The Principals’ Epic, Prismatic Plant Installation at Saturdays NYC

In the backyard of the Soho surf shop Saturdays NYC, Brooklyn design studio The Principals are exploring the border between the physical and sacred worlds. For an installation called Golden Arch, they’ve installed an 8-foot-tall triangular wave structure made from the studio’s modular, stackable Prism Planters. Spanning the garden from north to south, it symbolizes the emergence of the sun, moon, and stars from what Australian aboriginal cultures call “dreamtime” — the period during which the universe was created — into the physical world.

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The project’s configuration and subject matter are new, but the geometry of the planter’s modular unit has become something of a calling card for the firm, forming the basis for everything from immersive architectural soundscapes for Ford to an upcoming public sculpture in Brooklyn’s Starlight Park.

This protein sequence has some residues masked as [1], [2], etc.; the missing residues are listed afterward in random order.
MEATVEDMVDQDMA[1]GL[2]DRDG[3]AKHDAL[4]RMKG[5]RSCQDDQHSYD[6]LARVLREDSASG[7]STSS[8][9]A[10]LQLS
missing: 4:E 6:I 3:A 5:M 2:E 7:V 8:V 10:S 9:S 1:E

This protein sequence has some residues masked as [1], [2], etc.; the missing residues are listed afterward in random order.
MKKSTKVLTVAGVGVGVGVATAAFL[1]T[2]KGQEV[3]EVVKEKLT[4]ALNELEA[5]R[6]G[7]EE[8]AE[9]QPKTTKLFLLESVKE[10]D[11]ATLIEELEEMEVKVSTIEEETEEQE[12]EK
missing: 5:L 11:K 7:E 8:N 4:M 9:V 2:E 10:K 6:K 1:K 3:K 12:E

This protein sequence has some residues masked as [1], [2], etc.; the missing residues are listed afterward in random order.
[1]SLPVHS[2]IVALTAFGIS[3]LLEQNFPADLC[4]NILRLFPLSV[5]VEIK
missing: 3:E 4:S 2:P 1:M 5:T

The inspiration for it struck while Principals co-founder Drew Seskunas was visiting his parents in his hometown of Baltimore, when he happened upon a cracked and worn-down sculpture by Norman Carlberg — an artist, teacher, and member of the Modular Constructivist movement — in front of a local high school. “There was a lot of overlap between what the Modular Constructivists and I had been doing, like playing with sculptural modularity and part-to-whole relationships,” says Seskunas. After the Ford project, he says, “I wanted to push it further, to try to find more functional applications.” The modules became planters, and the planters became structures, which will be on view at Saturdays NYC through May 29.

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